Can You Overdose on Meth?
It is possible to overdose on meth the very first time you use it, particularly if you have never used the drug before. Because new users have not developed a tolerance to methamphetamine, they are prone to take too much of it. The heart rate, blood pressure, and body temperature may all increase in response to a methamphetamine overdose, resulting in a heart attack, stroke, organ damage, or death. Because one, or infrequent, uses of methamphetamine can lead to an overdose, they are termed ‘acute, or sudden, overdoses.’
A chronic overdose is caused by the cumulative effect of methamphetamine on the body. While the same dose may cause death in one individual and not another in long-term methamphetamine users, pre-existing health issues, individual tolerance, and whether alcohol or other drugs are present in the bloodstream all impact how much methamphetamine is lethal. Since street meth is an illegal substance, you can’t gauge its purity or potency. It is possible for the same dose to be deadly from one source but not from another.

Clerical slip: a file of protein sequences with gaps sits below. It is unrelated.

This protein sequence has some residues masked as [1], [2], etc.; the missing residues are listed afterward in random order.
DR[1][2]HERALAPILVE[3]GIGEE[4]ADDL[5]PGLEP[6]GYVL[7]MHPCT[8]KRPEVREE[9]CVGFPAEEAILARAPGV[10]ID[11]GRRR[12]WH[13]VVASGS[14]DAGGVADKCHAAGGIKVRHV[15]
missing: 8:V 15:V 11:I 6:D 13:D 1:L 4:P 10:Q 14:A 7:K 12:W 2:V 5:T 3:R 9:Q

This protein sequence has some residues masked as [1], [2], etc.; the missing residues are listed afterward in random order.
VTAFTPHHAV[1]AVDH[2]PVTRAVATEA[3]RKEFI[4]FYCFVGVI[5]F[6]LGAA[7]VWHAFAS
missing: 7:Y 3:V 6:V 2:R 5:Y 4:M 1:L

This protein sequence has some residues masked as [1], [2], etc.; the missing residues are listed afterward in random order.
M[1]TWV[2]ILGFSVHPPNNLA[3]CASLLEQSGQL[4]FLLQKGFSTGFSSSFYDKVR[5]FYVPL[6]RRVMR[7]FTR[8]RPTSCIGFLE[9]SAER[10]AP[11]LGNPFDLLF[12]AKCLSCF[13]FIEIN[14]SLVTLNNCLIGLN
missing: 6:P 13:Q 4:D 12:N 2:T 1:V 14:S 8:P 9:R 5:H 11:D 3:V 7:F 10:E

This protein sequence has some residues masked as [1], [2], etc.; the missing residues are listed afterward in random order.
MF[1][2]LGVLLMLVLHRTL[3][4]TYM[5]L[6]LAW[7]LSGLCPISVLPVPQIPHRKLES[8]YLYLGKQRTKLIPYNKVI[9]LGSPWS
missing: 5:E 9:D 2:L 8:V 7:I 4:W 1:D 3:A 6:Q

What Causes a Meth Overdose?
An overdose occurs when a drug interacts with the body in a way that produces negative consequences. The side effects are usually the result of a dosage that is too much for the body to handle, and an overdose can be deadly if left untreated. A sharp increase in blood pressure resulting in hemorrhaging, liver failure, and even lead poisoning due to contaminants in the drug are all possible consequences of a methamphetamine overdose.
Signs of Meth Overdose
There is no regulation when meth is produced, so there is a high risk of overdose. Because it is an illicit substance, there are no standards in meth production laboratories. A batch of meth is often created in a makeshift lab using dangerous chemicals such as antifreeze, iodine, battery acid, and even kitty litter. The quality and purity of meth batches are not guaranteed as a result of their being produced in a makeshift manner. If you or a loved one is struggling with meth addiction, being aware of the warning signs is critical. Here are a few: